With GE2017 polling day just a few days away you might be forgiven to think it can’t come any sooner. There’s been a fair share of the usual cries of ‘voting is haram’ which as nefarious as they are (listen to sheikh Muhammad Nizami), seem to continue rearing their ugly head be it on social media or in confrontations outside mosques. But the latest calls to have surfaced, which have been simmering for a while, are calls for a ‘Muslim block vote.’ This is the doctrine that if Muslims represent a single united block vote – for Labour as it happens to be, they stand a better chance of being a more potent electoral group and thus make their political voice count more effectively. On the face of it, it sounds quite appealing but when you dig into it, it seems to be a false sense of self-importance. Why so you might ask?
A review of demographics based on the 2011 census shows that there are 2.71 million Muslims in the UK, with most living in England – that’s 4.7% of the UK. Of this, there’s 66% (1.8 million) who are above 15 years old. Breaking this out into the relative share of votes in constituencies, it turns out that the Muslim share of the electorate is largest in constituencies that are already Labour safe seats. This isn’t surprising; it merely reflects the post-WW2 settlement history of immigrant working class Muslim communities in industrial towns and large cities across the country. As for marginal seats, again, the assumption that Muslims generally aren’t voting Labour is less probable than not.
A First Past the Post (FPTP) voting system, as ours is, favours continuity over returning different governments each and every time. This is partly because, as one analysis showed, roughly 61% of all seats (400 out of 650) are safe in what is known as ‘safe parliament.’ That is, they rarely change; some haven’t changed since the Victorian times (e.g. North Shropshire has been Tory since 1835 and Doncaster North has been Labour since 1918) whilst others haven’t changed since the 1960s.
Considering these factors, the question then isn’t about absolute Muslim voter numbers but about how many Muslim voters are incrementally undecided in marginal seats (when other factors are normalised). We shouldn’t just gloss over this point; they’re undecided for good reasons. Many people prefer not to have automatic loyalty to any particular party and have special interest in specific policy areas to do with health, taxation, education, Brexit, immigration etc. which might be overriding in their decision.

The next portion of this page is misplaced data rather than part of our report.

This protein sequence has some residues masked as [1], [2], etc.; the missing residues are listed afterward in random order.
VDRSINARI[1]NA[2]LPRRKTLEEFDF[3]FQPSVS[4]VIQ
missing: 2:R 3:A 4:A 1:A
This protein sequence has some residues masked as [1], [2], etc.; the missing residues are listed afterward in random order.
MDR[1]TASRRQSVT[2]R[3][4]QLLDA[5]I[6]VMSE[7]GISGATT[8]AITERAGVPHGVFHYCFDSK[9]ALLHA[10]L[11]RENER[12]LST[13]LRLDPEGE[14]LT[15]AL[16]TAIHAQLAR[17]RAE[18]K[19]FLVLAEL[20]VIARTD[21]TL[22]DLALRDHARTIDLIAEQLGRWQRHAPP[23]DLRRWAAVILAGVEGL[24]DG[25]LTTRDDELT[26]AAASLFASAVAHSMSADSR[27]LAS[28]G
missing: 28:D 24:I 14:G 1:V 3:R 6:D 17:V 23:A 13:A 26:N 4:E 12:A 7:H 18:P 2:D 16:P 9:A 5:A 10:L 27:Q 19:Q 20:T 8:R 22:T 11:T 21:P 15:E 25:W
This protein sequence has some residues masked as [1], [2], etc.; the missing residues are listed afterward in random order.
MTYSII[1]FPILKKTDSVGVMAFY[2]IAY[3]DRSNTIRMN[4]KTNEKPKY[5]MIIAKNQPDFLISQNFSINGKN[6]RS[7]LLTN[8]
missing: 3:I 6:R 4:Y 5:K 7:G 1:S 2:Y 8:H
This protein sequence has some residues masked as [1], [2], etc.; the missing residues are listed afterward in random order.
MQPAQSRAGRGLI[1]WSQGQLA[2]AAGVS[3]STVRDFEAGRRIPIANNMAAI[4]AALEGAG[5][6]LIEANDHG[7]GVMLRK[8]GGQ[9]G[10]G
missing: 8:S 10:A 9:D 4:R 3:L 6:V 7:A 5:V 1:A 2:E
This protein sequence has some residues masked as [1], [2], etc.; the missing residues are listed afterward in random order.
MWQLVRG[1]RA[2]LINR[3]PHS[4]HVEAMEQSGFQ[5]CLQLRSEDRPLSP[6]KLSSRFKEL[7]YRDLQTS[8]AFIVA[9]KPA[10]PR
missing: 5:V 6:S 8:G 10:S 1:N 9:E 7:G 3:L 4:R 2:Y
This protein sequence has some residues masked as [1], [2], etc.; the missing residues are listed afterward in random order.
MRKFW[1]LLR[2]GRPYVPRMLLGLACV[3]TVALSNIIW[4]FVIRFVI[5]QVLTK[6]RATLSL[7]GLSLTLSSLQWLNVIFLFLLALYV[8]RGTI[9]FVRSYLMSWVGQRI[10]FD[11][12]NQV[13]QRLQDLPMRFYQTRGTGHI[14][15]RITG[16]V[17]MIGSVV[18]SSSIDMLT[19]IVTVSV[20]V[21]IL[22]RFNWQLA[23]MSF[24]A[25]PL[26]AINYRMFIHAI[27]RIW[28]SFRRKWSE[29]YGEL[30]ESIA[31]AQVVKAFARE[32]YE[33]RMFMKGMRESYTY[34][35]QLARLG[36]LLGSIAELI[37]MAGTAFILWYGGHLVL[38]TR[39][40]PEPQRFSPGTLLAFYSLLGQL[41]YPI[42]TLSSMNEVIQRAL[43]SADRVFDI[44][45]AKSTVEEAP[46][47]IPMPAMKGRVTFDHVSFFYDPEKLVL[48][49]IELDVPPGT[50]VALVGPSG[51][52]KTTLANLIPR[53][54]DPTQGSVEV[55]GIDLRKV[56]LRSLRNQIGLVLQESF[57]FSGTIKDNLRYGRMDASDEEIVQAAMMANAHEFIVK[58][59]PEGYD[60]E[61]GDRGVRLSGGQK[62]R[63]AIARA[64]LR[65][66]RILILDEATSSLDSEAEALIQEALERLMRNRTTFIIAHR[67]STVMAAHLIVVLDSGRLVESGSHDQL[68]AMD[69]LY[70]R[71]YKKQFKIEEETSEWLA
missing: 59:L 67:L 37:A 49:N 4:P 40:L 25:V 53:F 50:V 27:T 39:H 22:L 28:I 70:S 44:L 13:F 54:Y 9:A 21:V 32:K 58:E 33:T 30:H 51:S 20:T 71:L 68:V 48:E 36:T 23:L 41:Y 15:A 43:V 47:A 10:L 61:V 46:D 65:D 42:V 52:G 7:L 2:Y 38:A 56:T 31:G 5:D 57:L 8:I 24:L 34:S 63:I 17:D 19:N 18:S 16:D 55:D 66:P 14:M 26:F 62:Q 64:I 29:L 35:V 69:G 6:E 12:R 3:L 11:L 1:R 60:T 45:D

You’d also have to assume that Muslim voters have all registered – which is very unlikely, and will then actually turn out to vote on the day (only 66% did so in 2015 overall). People often struggle to vote not because they don’t want to, but because they’ve missed the chance to register, or they’re away from home, or the daily grind conspires against them on the day etc. And I’m sure some are in a dilemma about whether to back their current MP if he or she has gone against their own views on such important matters as Brexit.
Now, let’s put the above into the mix of other voter movements. One of the large shifts that we’re likely to see, at least if we believe the analysts, are UKIP votes going to the Conservatives. This alone could in many constituencies completely offset other voter movements. The other big cluster are the undecided swing voters from the wider electorate whom we just don’t know whether or not they’re still looking for a government to finish off the Brexit job – to see through the sentiment against immigration and EU power, or if Corbyn has done enough to sway at least some of them.
Aside from this, there is another more disturbing twist to a Muslim block vote. It could stigmatise those who for perfectly good reasons choose to vote for another party. For whom, you can almost foretell the accusation of being ‘sell outs.’ Yet, no one should feel compelled or guilty for voting differently.
Moreover, hedging political loyalties in such an explicit way seems quite a naive tactic for a community like ours seeking mutually-assured cultural self-assertion. In this scenario, we need to make friends with as wide a political spectrum as possible. This entails not being narrow-minded as tying up the fate of an entire social group with the fortunes of just one party. Besides, singling out a ‘religious identity vote’ would seem to suggest that all Muslims are somehow politically the same and, equally egregiously, for whom only religion is operative. Yet, it’s a fact that Muslims have diverse interests, political leanings and worries about jobs, security, taxation, healthcare etc.
And so, post-GE2017, whether one votes for the Conservatives or Labour or another party, it’s in our collective interest for an emphatic rethink in the way Muslim organisations and politically active individuals engage wider political parties by reaching out to them, working with them productively for mutual benefit and holding back from needless cynicism and suspicion.